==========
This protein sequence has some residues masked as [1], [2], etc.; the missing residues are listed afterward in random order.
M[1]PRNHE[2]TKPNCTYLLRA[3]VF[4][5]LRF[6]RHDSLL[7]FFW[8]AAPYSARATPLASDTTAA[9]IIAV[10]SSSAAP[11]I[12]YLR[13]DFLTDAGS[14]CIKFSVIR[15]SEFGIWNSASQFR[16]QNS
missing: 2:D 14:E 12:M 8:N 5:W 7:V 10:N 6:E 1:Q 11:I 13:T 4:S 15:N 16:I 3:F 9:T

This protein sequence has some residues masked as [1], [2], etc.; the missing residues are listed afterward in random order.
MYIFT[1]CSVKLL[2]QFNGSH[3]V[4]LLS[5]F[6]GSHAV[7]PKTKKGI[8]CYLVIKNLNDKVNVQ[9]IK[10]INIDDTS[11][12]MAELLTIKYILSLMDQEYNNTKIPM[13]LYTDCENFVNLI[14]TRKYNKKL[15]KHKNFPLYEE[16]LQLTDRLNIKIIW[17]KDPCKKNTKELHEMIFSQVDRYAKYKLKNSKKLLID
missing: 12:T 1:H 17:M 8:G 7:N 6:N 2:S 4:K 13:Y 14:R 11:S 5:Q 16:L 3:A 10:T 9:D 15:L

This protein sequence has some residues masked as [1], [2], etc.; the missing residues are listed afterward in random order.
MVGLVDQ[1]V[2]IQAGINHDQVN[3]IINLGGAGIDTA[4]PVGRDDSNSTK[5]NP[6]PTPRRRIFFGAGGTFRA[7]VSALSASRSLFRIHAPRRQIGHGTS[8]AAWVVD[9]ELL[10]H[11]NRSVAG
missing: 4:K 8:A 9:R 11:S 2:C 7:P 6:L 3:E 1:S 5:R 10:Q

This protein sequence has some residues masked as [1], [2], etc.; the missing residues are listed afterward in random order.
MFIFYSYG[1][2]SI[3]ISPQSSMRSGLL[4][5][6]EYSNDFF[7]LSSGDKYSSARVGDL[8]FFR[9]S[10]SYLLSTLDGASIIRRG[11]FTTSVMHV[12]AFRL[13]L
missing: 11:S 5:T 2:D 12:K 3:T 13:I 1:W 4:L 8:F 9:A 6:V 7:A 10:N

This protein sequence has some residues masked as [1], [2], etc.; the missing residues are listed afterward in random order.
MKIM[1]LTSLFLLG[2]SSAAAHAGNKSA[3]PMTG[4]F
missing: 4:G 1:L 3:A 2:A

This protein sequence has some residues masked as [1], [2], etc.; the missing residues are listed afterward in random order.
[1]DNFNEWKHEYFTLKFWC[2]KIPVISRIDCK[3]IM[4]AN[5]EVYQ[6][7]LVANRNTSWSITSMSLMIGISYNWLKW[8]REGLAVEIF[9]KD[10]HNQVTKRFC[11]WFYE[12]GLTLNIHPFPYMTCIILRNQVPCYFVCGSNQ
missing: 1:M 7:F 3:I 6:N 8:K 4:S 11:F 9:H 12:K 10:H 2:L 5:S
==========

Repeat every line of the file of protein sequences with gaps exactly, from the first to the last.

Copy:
This protein sequence has some residues masked as [1], [2], etc.; the missing residues are listed afterward in random order.
M[1]PRNHE[2]TKPNCTYLLRA[3]VF[4][5]LRF[6]RHDSLL[7]FFW[8]AAPYSARATPLASDTTAA[9]IIAV[10]SSSAAP[11]I[12]YLR[13]DFLTDAGS[14]CIKFSVIR[15]SEFGIWNSASQFR[16]QNS
missing: 2:D 14:E 12:M 8:N 5:W 7:V 10:N 6:E 1:Q 11:I 13:T 4:S 15:N 16:I 3:F 9:T

This protein sequence has some residues masked as [1], [2], etc.; the missing residues are listed afterward in random order.
MYIFT[1]CSVKLL[2]QFNGSH[3]V[4]LLS[5]F[6]GSHAV[7]PKTKKGI[8]CYLVIKNLNDKVNVQ[9]IK[10]INIDDTS[11][12]MAELLTIKYILSLMDQEYNNTKIPM[13]LYTDCENFVNLI[14]TRKYNKKL[15]KHKNFPLYEE[16]LQLTDRLNIKIIW[17]KDPCKKNTKELHEMIFSQVDRYAKYKLKNSKKLLID
missing: 12:T 1:H 17:M 8:G 7:N 6:N 2:S 4:K 13:Y 14:R 11:S 5:Q 16:L 3:A 10:T 9:D 15:L

This protein sequence has some residues masked as [1], [2], etc.; the missing residues are listed afterward in random order.
MVGLVDQ[1]V[2]IQAGINHDQVN[3]IINLGGAGIDTA[4]PVGRDDSNSTK[5]NP[6]PTPRRRIFFGAGGTFRA[7]VSALSASRSLFRIHAPRRQIGHGTS[8]AAWVVD[9]ELL[10]H[11]NRSVAG
missing: 4:K 8:A 9:R 11:S 2:C 7:P 6:L 3:E 1:S 5:R 10:Q

This protein sequence has some residues masked as [1], [2], etc.; the missing residues are listed afterward in random order.
MFIFYSYG[1][2]SI[3]ISPQSSMRSGLL[4][5][6]EYSNDFF[7]LSSGDKYSSARVGDL[8]FFR[9]S[10]SYLLSTLDGASIIRRG[11]FTTSVMHV[12]AFRL[13]L
missing: 11:S 5:T 2:D 12:K 3:T 13:I 1:W 4:L 8:F 9:A 6:V 7:A 10:N

This protein sequence has some residues masked as [1], [2], etc.; the missing residues are listed afterward in random order.
MKIM[1]LTSLFLLG[2]SSAAAHAGNKSA[3]PMTG[4]F
missing: 4:G 1:L 3:A 2:A

This protein sequence has some residues masked as [1], [2], etc.; the missing residues are listed afterward in random order.
[1]DNFNEWKHEYFTLKFWC[2]KIPVISRIDCK[3]IM[4]AN[5]EVYQ[6][7]LVANRNTSWSITSMSLMIGISYNWLKW[8]REGLAVEIF[9]KD[10]HNQVTKRFC[11]WFYE[12]GLTLNIHPFPYMTCIILRNQVPCYFVCGSNQ
missing: 1:M 7:F 3:I 6:N 8:K 4:S 11:F 9:H 12:K 10:H 2:L 5:S